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    In Defense of Reddit: The SXSW Controversy That Just Won't Die

    Written by

    Fruzsina Eördögh

    Contributor

    We could have seen this coming.

    Last Friday, Adrian Chen of Gawker, Farhad Manjoo of Slate, and Rebecca Watson of Skepchick gave what observers  called an unbalanced and negative critique of the web community in their SXSW panel “It’s Reddit’s World: We Just Live in it,” which began with the question, “How is Reddit’s power altering Web culture — and should we celebrate it, or fear it?” Watson then breathed new life to the fire Monday evening with an even more disparaging post about her experience on the panel that somehow failed to see how persistently condemning the site didn’t win her any favors with the crowd-now-moved-online. More fuel for the Tuesday presses at an otherwise mostly dry South by.

    The biased talk and the subsequent backlash aside, the panel also suffered from a delectable rumor: that Reddit founder Alexis Ohanian "dropped out" from the panel discussion because he could tell "the deck was stacked" against him and he was, essentially, too chicken to deal with confrontation.

    In a phone interview Monday afternoon, Reddit General Manager Erik Martin said that this was far from truth; Ohanian had no idea he was on the Reddit panel “because Slate’s PR never confirmed with him” that they had put him on their panel. “I don’t want to accuse them of doing a dirty trick” said Martin, who went on to say the whole process “was handled poorly,” in his opinion. Despite Buzzfeed also confirming Ohanian being unaware of his spot as a panelist, both Forbes and Watson perpetuated this rumor of a yellow Ohanian unable to keep commitments in their blog posts about the panel’s aftermath.

    Tuesday afternoon comes around, and Ohanian tweets about the "false allegation" that is Watson's blog post, along with a link to his rebuttal of the whole SXSW panel controversy in a post on Hacker News.

    The “front page of the Internet” has had a rough past year, (or their best, depending on who you talk to). In fact, the year was so rough it’s safe to say Reddit has a PR problem: only stories about its dark underbelly ever reach the public consciousness.

    Reddit may throw fundraisers for the needy or find bone marrow transplant donors, but only Internet-centric sites like the Daily Dot, Daily What or Hyper Vocal print those good deeds up. People being good on the Internet rarely gets press, unless it's something overwhelming like raising just shy of a million for a bullied bus monitor.

    Despite thriving subsections dedicated to everything from cooking to losing weight to make-up, or safe online spaces fostering acceptance like r/gaybros and r/gonewildplus, Reddit has predominantly been branded by the media as the scary part of the Internet. (No one has heard of 4chan yet.) Social media shares driven by faux outrage explain Reddit to most non-web savvy users as an immoral place where abusive atheists, stalkers, cyberbullies, misogynists, child pornographers, perverts and weird middle-aged villains like violentacrez lurk online.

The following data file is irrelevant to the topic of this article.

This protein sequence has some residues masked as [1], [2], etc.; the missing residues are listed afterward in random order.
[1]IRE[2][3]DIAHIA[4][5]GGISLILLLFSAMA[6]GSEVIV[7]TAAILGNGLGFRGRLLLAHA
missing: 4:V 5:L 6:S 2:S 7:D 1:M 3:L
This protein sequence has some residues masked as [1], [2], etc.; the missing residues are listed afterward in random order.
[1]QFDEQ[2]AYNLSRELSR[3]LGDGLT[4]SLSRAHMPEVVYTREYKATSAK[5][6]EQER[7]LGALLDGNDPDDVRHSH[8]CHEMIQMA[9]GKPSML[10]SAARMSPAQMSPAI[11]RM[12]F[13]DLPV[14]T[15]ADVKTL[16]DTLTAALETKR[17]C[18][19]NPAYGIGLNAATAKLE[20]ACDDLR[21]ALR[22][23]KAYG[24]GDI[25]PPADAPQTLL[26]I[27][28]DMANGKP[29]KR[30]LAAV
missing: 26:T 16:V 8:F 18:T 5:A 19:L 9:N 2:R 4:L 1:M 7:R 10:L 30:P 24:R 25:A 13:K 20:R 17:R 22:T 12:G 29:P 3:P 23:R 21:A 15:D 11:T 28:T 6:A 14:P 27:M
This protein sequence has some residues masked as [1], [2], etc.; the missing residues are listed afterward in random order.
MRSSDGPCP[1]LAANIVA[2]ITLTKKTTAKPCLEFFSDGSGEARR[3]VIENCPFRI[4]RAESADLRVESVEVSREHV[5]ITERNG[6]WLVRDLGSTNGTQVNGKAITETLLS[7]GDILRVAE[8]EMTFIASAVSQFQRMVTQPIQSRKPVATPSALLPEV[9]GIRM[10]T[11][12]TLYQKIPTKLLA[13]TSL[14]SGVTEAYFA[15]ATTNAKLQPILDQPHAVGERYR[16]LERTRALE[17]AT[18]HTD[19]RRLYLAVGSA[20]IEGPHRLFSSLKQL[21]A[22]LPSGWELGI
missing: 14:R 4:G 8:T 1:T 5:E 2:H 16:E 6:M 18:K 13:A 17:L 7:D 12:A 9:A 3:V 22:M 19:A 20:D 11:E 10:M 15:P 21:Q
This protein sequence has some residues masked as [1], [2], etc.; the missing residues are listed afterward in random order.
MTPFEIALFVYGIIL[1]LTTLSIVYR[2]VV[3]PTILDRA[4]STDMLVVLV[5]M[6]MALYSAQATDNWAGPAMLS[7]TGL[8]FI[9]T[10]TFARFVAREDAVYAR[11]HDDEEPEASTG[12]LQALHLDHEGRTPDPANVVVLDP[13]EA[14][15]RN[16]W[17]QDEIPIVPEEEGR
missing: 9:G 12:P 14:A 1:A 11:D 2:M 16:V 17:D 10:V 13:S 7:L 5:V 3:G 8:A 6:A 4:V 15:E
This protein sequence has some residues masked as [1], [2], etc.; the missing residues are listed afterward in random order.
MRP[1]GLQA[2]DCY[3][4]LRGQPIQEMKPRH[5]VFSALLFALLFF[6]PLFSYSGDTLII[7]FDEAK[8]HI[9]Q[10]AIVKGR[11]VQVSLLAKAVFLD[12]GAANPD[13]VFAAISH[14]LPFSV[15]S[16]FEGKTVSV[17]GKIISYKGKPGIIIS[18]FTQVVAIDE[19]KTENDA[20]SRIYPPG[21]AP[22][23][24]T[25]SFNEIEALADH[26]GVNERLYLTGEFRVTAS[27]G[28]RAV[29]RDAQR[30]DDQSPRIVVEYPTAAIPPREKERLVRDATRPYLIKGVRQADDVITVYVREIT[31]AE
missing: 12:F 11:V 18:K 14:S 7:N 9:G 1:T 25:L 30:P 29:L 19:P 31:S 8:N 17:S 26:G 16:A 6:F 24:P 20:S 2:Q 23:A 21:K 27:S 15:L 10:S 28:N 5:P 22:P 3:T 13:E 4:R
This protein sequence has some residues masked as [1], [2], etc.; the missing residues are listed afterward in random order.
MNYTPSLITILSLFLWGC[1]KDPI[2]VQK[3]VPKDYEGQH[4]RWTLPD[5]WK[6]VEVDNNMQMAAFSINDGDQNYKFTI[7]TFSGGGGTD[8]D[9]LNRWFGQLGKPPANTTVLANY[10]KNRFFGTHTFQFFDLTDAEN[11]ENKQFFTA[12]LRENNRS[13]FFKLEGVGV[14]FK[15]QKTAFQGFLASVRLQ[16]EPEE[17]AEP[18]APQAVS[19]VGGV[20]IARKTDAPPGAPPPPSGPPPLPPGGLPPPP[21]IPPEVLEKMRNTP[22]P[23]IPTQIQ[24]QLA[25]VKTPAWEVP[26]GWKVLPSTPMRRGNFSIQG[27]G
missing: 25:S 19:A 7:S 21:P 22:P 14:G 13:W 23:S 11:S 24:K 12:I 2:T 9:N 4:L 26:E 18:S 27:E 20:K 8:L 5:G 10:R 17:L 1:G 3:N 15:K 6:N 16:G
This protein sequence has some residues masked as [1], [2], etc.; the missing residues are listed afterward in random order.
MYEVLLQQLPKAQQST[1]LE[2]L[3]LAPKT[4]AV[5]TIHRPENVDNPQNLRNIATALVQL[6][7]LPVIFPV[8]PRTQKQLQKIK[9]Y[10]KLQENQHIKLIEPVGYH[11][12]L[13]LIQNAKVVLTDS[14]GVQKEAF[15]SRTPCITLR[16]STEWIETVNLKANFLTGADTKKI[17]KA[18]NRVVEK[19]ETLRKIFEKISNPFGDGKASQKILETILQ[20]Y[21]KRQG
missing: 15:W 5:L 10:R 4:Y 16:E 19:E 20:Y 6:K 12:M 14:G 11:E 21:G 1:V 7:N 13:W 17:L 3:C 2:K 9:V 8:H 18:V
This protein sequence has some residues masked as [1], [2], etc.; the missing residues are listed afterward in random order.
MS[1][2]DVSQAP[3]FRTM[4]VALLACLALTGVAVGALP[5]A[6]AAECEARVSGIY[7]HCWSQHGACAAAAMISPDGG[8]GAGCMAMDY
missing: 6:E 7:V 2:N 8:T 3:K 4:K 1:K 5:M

This was why, then, that both Redditors and non-Redditors found the SXSW panel to be more than a little lacking, and their community in need of some defending.

    Imgur founder Alan Schaaf, who was no doubt also annoyed by the overwhelming negative tone in a panel discussion that did not advertise itself as a Reddit bash-fest, took to the mic during the Q&A section of the panel to mumble aloud a list of positive things the Reddit community is also responsible for. As a protest, its execution was a little odd, but Schaaf actually owes his livelihood to Reddit, having built his site (and community) out of a need first noticed on Reddit. Schaaf’s site has gone on to fuel not just content on Reddit, but on icanhazcheezburger and Buzzfeed too. No, Reddit’s incubator-like effects on small businesses was not discussed on the panel either.

    Erik Martin of Reddit told me via gchat that he thinks we are still talking about this panel “because there's not much else from SXSW that's interesting” this year.

    “People felt it was very one-sided” said Martin, before mentioning he doesn't “disagree with any criticisms” brought up in the panel discussion, as they are important conversations to have. 

    “We recognize these tough issues about Internet communities and we are not afraid to engage with them” added Martin, who then went on to summarize a Reddit employee’s participation in a SXSW panel on cyberbullying, which attendees tweeted relatively nice things about, including “emotional,” "fascinating,” “constructive,” “uplifting” and even... “positive.”

    Ohanian echoed a similar sentiment in the Hacker News post defending his absence at the Reddit SXSW panel, as almost an afterthought:

    "I do believe there's a discussion to be had about promoting civility (and curbing bigotry, assholish behavior, etc) on social media -- these ills exist on wordpress, on youtube, on twitter, and yes, on reddit -- but when one can't even honestly invite participants, let alone frame the debate, we all miss an opportunity."

    Support for Ohanian's post is high, but that's nothing new: he is the king of one of the most influential sites on the web. Feminists pointing out the problems with reddit--now synonymous with the Internet, and in general, society--is just like every other day on the Internet, too. That's not a bad thing: Reddit's jerk problem and the fight it's spawned will continue to provoke valuable online discussion--especially on you-know-where.

    Photo credit: Barry Pousman

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